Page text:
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Tuesday, December 20, 2016

Original Production Animation Cel of Pinocchio from "Pinocchio," 1940


Original hand painted and hand inked production animation cel of Pinocchio from "Pinocchio," 1940, Walt Disney Studios; Set on a wood veneer Courvoisier background; With original Courvoisier Galleries label; Size - Pinocchio: 8 3/4 x 10 1/2", Image 12 x 12 1/2", Frame 25 x 22 1/2"; Framed with three acid free mats, gold wood frame, custom engraved brass title plaque, and plexiglass.

To purchase this cel or to visit the Art Gallery, CLICK HERE!

Blue Fairy:  "Why... Monsters? Weren't you afraid?"
Pinocchio: "No, ma'am, but they tied me in a big sack."
Blue Fairy: "You don't say!" And where was Sir Jiminy?"
Pinocchio: "They put him in a little sack."

"Pinocchio," 1940 was the second animated feature film produced by Disney, and followed on the success of "Snow White and the Seven Dwarfs." 1937. It was released to theaters by RKO Radio Pictures on February 23, 1940 and was based on the Italian children's novel "The Adventures of Pinocchio" by Carlo Collodi. The general plot of the film involves an old wood-carver named Geppetto, who carves a wooden puppet that he names Pinocchio. One night the puppet is brought to life by the Blue Fairy, who informs him that he can become a real boy if he proves himself to be "brave, truthful, and unselfish". Pinocchio's journey to become a real boy is challenged by his encounters with an array of scrupulous characters.


Close up of the original Production Animation Cel of Pinocchio

"Pinocchio" became the first animated feature to win an Academy Award; it won for both Best Music - Original Score and for Best Music - Original Song for "When You Wish Upon A Star." Most critics and audiences agree that "Pinocchio" is among the finest Disney features ever made, and one of the greatest animated films of all time. In 1994, it was added to the United States National Film Registry as being "culturally, historically, or aesthetically significant."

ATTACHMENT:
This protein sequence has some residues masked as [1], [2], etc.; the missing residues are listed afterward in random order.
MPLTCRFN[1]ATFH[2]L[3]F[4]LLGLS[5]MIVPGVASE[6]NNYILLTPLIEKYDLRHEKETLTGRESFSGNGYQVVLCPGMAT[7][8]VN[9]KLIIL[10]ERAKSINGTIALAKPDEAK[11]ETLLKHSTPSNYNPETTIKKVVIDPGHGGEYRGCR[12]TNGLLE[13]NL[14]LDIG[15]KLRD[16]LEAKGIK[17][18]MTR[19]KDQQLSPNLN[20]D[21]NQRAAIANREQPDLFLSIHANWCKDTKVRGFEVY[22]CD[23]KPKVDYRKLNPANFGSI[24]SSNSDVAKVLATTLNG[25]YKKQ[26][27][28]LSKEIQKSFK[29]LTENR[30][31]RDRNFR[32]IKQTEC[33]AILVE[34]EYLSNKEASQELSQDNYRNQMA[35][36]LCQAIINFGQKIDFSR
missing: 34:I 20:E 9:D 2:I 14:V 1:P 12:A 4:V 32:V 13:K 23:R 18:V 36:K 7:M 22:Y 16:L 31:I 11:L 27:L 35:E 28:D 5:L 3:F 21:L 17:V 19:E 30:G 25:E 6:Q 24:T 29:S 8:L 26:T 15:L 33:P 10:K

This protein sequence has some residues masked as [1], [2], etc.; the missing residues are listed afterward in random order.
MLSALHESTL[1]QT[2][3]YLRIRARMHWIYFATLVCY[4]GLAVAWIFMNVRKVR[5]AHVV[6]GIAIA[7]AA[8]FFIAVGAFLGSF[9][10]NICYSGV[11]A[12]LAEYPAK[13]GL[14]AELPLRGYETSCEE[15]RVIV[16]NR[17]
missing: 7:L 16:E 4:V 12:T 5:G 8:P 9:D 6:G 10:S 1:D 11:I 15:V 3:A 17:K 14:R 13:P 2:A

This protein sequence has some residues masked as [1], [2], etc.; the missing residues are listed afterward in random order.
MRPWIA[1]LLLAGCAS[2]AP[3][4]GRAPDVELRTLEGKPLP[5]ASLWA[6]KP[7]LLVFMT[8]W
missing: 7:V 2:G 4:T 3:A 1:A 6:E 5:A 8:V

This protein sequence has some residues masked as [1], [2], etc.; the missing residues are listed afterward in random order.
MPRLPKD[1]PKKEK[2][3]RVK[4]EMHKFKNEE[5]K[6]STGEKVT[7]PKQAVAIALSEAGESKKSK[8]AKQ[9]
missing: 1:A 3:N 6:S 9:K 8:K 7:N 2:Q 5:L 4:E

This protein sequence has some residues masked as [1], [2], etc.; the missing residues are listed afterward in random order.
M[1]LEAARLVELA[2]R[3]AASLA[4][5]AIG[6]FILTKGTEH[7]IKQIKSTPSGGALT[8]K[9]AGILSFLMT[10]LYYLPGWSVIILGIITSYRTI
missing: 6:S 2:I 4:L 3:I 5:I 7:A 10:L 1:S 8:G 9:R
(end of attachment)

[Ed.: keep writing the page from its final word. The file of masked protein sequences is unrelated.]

Original Courvoisier Galleries label.

Due to the huge success of "Snow White," Walt Disney wanted more famous voice actors for "Pinocchio." He cast popular singer Cliff Edwards (who had made the first record selling over a million copies) as Jiminy Cricket. Disney also wanted the character of Pinocchio to be voiced by a real child. The role ended up going to twelve year old actor Dickie Jones, who had previously been in Frank Capra's enormous Hollywood hit, "Mr. Smith Goes to Washington."


Framed original Production Animation Cel of Pinocchio.

Animation began in September 1938 and just as in "Snow White," live-action footage was shot for "Pinocchio" with the actors playing the scenes; which was supervised by Hamilton Luske. The animators then used the footage as a guide for their animation drawings by studying the human movement and then incorporating many of those poses and scenes. The title character was animated by Milt Kahl (initial design), Frank Thomas, and Ollie Johnston. "When I was doing Pinocchio," Johnston said, "I thought of the character being real, a living person, not a drawing."


Close up custom of the engraved brass title plaque.

This is an extremely large original hand painted and hand inked production animation cel of Pinocchio set on a wood veneer Courvoisier background. The painted cel is an amazing 8 3/4 x 10 1/2", making it one of the largest portrait cels of Pinocchio to exist outside of Disney Archives! The cel is from one of the greatest scenes in the film, which occurs after Pinocchio has become Stromboli's star attraction as a marionette who is able to sing and dance without strings. Pinocchio wants to go home, but Stromboli locks him inside of a birdcage. Jiminy Cricket arrives to try and help him, but is unable to free Pinocchio from the cage. Suddenly the Blue Fairy appears, and asks Pinocchio why he is not in school. Although Jiminy urges Pinocchio to tell the truth, he starts telling lies; which causes his nose to grow longer and longer. This cel is from that famous scene when Pinocchio is telling the Blue Fairy that Jiminy was put into a little sack by two big monsters with green eyes. Pinocchio's nose grows longer, and now even has small leaves sprouting from the tip. This is a wonderful cel from the most famous scene in the film, and would make a great addition to any serious animation art collection! The complete dialog for the scene is below:

Blue Fairy: "Pinocchio, why didn't you go to school?"
Pinocchio: "I was going to school till I met somebody."
Blue Fairy: "Met somebody?"
Pinocchio: "Yeah. Two big monsters... with big, green eyes."
Blue Fairy:  "Why... Monsters? Weren't you afraid?"
Pinocchio: "No, ma'am, but they tied me in a big sack."
Blue Fairy: "You don't say!" And where was Sir Jiminy?"
Pinocchio: "Oh. Jiminy?"
Jiminy Cricket: "Leave me out of this."
Pinocchio: "They put him in a little sack."
Blue Fairy: "No!"
Pinocchio: "Yeah!"